By Brendan Coffey
Investing in biofuels stocks isn’t a slam-dunk. Ethanol-related stocks got a huge boost in early 2008 after the EISA was passed, but by the middle of that year, criticisms of the effect of ethanol on the price of food supplies reached a crescendo, and the market turmoil added to the pressure on biofuels producers. Some that had been seen as good bets, like #2 ethanol producer VeraSun, went under and saw its assets sold off at a fraction of their value to refiners like Valero (NYSE:VLO).
Yet lately, we’re seeing increasing strength in the shares of the surviving ethanol-related companies. Commodity broker Archer Daniels Midland (NYSE:ADM) has used the weakness to build up its position as an ethanol refiner, building its own plants and buying up other capacity. It’s now the largest producer in the country, and is in a position of strength if gasoline prices surge and demand for ethanol materializes. Similarly, second-tier ethanol players that survived the worst of it, like The Andersons (NASDAQ:ANDE), are seeing good relative performance lately, too.
But in this environment, I’m not sold on investing in any domestic ethanol producer just yet. There are a few reasons for that. Let me talk about the macro ones I believe could drive long-term movement in ethanol.
One is the global economic uncertainty: The debt troubles of Greece, Spain and other countries in Europe have increased the risk of the common euro currency taking a beating. And if investors flee the euro, that almost certainly means the dollar will strengthen. And when the dollar strengthens, there is a strong inclination of oil prices to fall. That’s because oil is priced globally in dollars, meaning OPEC can ease its pricing to placate its best customer (us) while still going home with as much money in their own currency as always. (It’s no coincidence that 10 years ago 99-cent gas coincided with the unrivaled strength of the U.S. dollar.) If oil prices drop, ethanol is a lot less attractive to refiners, retailers and ultimately us drivers.
Another reason I’m not convinced about domestic ethanol just yet is the concern that using up edible crops (or at least arable land to grow inedible, ethanol-producing corn) will spark another wave of outrage if food prices spike again domestically. And that is a significant possibility if the dollar doesn’t strengthen and the U.S. middle class continues to get squeezed from all directions.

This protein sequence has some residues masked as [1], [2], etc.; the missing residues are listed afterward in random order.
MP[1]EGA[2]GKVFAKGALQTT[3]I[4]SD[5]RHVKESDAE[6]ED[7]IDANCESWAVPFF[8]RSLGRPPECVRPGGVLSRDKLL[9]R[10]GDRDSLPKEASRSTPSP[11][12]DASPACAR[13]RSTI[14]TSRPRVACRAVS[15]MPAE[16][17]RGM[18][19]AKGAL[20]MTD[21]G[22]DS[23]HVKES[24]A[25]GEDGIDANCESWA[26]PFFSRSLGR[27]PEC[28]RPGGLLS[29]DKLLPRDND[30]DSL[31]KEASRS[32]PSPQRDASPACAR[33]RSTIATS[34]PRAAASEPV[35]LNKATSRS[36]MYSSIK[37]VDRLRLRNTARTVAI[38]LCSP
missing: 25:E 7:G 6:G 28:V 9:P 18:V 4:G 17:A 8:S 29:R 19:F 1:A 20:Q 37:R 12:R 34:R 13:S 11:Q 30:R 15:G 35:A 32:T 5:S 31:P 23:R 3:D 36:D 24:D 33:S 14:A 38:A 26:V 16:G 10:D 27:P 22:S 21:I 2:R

Food supply shocks like that are also why China mandates that no biofuels in its country be derived from edible crops. The leading biodiesel maker there, Gushan Environmental (NYSE:GU), collects waste cooking oil for restaurants for its product and eventually will make fuel from a non-edible pistachio plant that grows well on land otherwise unsuited for farming. (We had some success investing in GU at the Cabot Green Investor a couple of years back, but low global diesel prices and tariff issues in China make the stock one to be wary of right now.)
Lastly, perhaps the primary reason I’m wary of domestic ethanol stocks is that I expect Brazil will be the most effective ethanol producer. For one, Brazil is the dominant grower of sugarcane in the world, producing about one-third of all cane.
Ethanol can be made from sugarcane, and in fact cane is a superior raw material for ethanol, since more of it converts into energy, and does so more easily. By one measure, sugarcane ethanol returns eight times the energy used to produce it, while corn ethanol returns just 1.3 times the energy used to make it. Now add in the fact Brazil not only exports a lot of sugar, but also makes a lot of ethanol too.
In 2009, Brazil is estimated to have produced 28 billion gallons of ethanol. Most of that was used domestically, accounting for half of Brazilian automobile fuel. But exporting it to markets that offer a greater return, like the United States directly, or through intermediary countries that sidestep trade barriers, is hardly unrealistic. And if you project an export market for American ethanol, consider that it is China and Brazil which have just inked a deal to start sending Brazilian ethanol east.
In this environment, I’m putting the odds favoring a company called Cosan (NYSE:CZZ), the largest sugar producer in Brazil and also the biggest ethanol producer. The company just signed a deal with Royal Dutch Shell (NYSE:RDS.A) for co-generation and marketing of each other’s fuels in a bid to lay the groundwork for a global ethanol giant.
CZZ has more than doubled in the past year, jumping from 4 to nearly 9, giving it a market cap of $2.8 billion, and it has held up well in the recent market retracement.
Cosan should also benefit from strong prices in the world market for raw sugar this year too (Brazil sells its crop into the world market this summer). I don’t think it’s time to buy it just yet, and commodity-based stocks can be very volatile, but if you’re interested in profiting from biofuels, keep your gaze to the south.